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Hawks looking for improvement

It's amazing that everybody from Phil Martelli to the players, are suggesting that St. Joseph's needs to play harder.

Martelli says the team works hard in practice but doesn't play fast enough.

Whatever the issue, this team has started the season in disappointing fashion, falling to 5-4 following Saturday's 60-57 loss to Fairfield at Hagan Arena.

"We have had inconsistency and we can play harder," guard Carl Jones said.

In fact, Martelli gave a blunt assessment of the entire team to this point.

"We don't have any guy who is exceeding what we would anticipate how they would play," Martelli said.

That is some statement.

Of all the Hawks, the one who has shown some improvement is 6-8 junior Ronald Roberts, who is averaging 10.7 points and 8.7 rebounds. Yet Roberts, who does try to post up, still is so raw offensively. Much of his scoring inside comes on follows instead of post moves.

Langston Galloway, who was fourth in the nation in three-point percentage last year, hitting 46.6 percent, is hitting 37.5 percent from beyond the arc.

Jones, the leading scorer last year (17 ppg.) is averaging 13.7 points and shooting just 38.0 percent from the field.

Center C.J. Aiken has never developed a post game. He can be a shot blocking presence, but he doesn't mix it up inside. So what the Hawks have is a center who is a jump shooter and dunker.

Forward Halil Kanacevic, who missed the Fairfield contest in the first of a two-game team suspension for unsportsmanlike conduct in the loss to Villanova, has taken just eight free throw attempts in seven games.

Chris Wilson, playing more minutes this year, has better offensive numbers, but also has committed 26 turnovers compared to 25 assists.

Could the Hawks be feeling the pressure of heightened expectations, having been the preseason pick to win the Atlantic-10?

Possibly, but that doesn't explain everything.

Without much of a post game, the Hawks have become jump shooters. St. Joseph's is great in transition, but those fast break opportunities have been too few this year.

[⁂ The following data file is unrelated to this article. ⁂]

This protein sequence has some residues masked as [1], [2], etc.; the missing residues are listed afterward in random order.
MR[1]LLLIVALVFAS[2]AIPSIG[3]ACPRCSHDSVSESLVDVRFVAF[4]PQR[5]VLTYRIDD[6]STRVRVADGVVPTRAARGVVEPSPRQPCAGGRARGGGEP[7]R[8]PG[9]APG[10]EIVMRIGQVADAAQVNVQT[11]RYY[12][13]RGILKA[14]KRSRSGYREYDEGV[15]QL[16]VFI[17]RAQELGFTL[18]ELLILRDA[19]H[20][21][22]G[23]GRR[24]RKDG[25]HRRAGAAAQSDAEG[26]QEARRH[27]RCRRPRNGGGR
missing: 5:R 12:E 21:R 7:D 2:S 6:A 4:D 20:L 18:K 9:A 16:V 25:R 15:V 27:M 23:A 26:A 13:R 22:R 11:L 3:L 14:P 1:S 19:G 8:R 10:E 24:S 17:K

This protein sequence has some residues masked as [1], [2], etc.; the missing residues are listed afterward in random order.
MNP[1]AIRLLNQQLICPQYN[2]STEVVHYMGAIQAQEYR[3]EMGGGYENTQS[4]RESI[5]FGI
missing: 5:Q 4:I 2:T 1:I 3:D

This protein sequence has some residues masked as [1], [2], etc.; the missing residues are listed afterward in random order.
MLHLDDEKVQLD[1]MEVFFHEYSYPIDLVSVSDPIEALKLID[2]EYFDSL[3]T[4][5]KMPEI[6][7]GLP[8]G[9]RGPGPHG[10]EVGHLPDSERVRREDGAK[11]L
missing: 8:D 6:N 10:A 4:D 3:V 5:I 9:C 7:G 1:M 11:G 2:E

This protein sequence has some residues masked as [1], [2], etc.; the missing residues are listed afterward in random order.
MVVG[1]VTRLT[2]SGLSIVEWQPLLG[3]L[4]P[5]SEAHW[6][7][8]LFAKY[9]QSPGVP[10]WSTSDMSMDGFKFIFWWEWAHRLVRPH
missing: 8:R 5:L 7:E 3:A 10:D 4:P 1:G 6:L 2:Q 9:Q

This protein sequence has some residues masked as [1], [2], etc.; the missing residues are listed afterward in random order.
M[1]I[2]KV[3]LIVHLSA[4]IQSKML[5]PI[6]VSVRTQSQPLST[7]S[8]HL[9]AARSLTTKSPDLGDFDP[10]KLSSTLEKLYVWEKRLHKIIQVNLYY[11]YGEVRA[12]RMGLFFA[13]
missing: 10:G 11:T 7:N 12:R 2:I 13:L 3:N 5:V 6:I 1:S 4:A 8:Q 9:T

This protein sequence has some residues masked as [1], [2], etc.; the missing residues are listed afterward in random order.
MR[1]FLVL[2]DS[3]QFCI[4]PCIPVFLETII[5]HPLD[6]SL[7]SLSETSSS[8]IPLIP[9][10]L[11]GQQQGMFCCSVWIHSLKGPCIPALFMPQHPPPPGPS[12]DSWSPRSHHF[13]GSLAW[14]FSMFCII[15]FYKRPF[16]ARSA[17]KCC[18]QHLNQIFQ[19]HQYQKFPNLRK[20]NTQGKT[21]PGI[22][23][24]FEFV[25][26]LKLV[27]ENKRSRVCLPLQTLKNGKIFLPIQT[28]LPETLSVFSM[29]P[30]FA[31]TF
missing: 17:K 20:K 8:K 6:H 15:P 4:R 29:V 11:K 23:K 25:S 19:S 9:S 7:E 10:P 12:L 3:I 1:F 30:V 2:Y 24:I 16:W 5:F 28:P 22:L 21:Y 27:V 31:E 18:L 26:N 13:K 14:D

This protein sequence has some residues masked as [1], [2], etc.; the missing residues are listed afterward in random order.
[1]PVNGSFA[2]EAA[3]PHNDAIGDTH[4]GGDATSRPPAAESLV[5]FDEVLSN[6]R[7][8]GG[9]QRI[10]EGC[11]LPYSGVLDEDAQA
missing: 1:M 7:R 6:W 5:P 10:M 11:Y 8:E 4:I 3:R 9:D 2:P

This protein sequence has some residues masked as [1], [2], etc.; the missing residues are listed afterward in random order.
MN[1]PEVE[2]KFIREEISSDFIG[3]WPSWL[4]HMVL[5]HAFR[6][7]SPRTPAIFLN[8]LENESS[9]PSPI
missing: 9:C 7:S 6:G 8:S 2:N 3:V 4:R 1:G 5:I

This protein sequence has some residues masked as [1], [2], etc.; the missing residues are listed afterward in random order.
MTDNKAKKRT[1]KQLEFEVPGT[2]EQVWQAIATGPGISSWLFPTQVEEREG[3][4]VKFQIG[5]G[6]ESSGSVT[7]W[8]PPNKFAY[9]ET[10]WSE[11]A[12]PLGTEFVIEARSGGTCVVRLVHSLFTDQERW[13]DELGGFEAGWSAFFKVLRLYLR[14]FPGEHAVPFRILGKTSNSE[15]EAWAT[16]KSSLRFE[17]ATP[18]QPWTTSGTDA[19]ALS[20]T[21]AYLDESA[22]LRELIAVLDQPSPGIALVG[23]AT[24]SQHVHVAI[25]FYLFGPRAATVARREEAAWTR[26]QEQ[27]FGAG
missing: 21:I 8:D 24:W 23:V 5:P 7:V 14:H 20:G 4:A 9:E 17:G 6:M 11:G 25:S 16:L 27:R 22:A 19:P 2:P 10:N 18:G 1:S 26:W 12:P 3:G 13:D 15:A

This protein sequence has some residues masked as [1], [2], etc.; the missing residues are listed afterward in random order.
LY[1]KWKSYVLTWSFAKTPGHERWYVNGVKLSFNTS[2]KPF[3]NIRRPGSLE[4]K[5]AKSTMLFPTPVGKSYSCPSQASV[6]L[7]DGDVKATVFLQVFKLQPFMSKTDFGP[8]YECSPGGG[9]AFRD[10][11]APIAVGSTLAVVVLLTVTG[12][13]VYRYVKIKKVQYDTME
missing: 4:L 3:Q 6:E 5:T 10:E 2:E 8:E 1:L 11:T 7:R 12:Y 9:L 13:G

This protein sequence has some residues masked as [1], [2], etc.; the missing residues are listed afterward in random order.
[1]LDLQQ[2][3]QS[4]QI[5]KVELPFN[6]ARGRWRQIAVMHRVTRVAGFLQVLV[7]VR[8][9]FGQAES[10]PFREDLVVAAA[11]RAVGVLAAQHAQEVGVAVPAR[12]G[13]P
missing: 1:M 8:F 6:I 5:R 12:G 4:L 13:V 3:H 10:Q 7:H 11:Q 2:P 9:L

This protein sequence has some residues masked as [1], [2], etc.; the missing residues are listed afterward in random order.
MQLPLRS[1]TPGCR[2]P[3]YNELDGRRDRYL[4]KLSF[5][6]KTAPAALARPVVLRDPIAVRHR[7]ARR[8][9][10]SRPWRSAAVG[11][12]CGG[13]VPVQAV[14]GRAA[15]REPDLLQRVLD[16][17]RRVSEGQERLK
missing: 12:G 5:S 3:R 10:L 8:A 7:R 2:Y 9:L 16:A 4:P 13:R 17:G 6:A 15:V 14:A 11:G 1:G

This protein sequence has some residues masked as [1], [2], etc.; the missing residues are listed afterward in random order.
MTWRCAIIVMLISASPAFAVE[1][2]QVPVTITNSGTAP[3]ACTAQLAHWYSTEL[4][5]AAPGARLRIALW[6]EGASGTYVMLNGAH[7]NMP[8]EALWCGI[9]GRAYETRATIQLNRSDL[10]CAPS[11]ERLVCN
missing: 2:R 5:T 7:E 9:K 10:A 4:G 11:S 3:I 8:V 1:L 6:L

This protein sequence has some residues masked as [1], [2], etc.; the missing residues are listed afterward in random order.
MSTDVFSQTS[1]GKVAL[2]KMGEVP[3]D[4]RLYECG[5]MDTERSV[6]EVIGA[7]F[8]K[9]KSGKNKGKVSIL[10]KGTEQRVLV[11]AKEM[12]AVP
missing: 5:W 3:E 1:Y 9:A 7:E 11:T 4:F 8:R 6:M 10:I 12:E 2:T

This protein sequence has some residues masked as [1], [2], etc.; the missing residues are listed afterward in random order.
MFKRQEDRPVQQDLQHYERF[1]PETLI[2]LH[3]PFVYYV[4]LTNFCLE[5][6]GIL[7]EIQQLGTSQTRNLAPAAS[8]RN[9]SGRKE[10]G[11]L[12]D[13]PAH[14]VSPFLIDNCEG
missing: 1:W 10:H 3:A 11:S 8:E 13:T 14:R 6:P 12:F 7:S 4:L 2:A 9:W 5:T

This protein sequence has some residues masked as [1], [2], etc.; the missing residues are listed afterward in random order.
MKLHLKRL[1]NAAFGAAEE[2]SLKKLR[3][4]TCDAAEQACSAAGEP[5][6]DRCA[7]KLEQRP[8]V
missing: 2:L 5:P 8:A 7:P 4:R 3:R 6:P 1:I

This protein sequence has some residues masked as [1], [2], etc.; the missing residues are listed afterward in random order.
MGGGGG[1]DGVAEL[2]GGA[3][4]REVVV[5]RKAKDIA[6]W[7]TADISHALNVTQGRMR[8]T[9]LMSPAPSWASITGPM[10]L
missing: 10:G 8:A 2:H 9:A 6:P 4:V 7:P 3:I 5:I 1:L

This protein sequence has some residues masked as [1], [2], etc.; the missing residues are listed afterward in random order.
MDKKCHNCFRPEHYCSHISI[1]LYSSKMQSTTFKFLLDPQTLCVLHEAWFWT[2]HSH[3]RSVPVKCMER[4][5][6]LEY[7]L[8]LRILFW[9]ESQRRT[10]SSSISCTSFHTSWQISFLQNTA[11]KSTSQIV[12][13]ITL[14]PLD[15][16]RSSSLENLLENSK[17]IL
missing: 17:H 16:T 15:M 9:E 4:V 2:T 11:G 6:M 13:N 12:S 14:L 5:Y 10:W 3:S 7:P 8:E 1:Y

It is interesting that when talking to rival coaches, they rave about the athleticism, yet after the Fairfield loss, Martelli said the Hawks' athletic ability is overstated.

"We are vastly overrated as an athletic group," Martelli said. "If you lined us up and said, run a foot race, we are not that fast."

He did acknowledge the outstanding leaping ability and who wouldn't when seeing high-flyers such as Roberts and Aiken.

"Because we have high risers it looks a little different but we're too deliberate," Martelli said.

He said the Hawks are not making assertive plays.

"To me the offense is predicated not necessarily on speed, but the speed of precision, of cuts and we look like we are in quicksand," Martell said. "Even I practice we have been about trying to play quicker."

At least their next opponent will give the Hawks a chance to test playing at a faster pace. St. Joseph's hosts Iona on Friday.

Iona (6-5) is averaging 81 points. The Gaels lost last week, 88-74 to La Salle. They allow 75. 8 points and defense isn't the Gaels' strong suit.

So maybe the Hawks can get untracked, see what it feels like not to struggle so much on offense, and just simply play more freely.

Right now this is a team in search of its confidence. The preseason is for working out all the troubled areas.

The problem is that the preseason is winding down. The Hawks open their Atlantic-10 schedule Jan. 9 at Hagan Arena against Butler. That is a Butler team that already beaten North Carolina and Indiana.

If the A-10 were to re-vote, it's likely St. Joseph's would struggle to be in the top five at this point.

There is still time. The Hawks still face Iona, Drexel and Morgan State before beginning their A-10 schedule. Yet time is running out. If there isn't appreciable improvement over these next three games, then the Hawks should truly be worried heading into their conference schedule.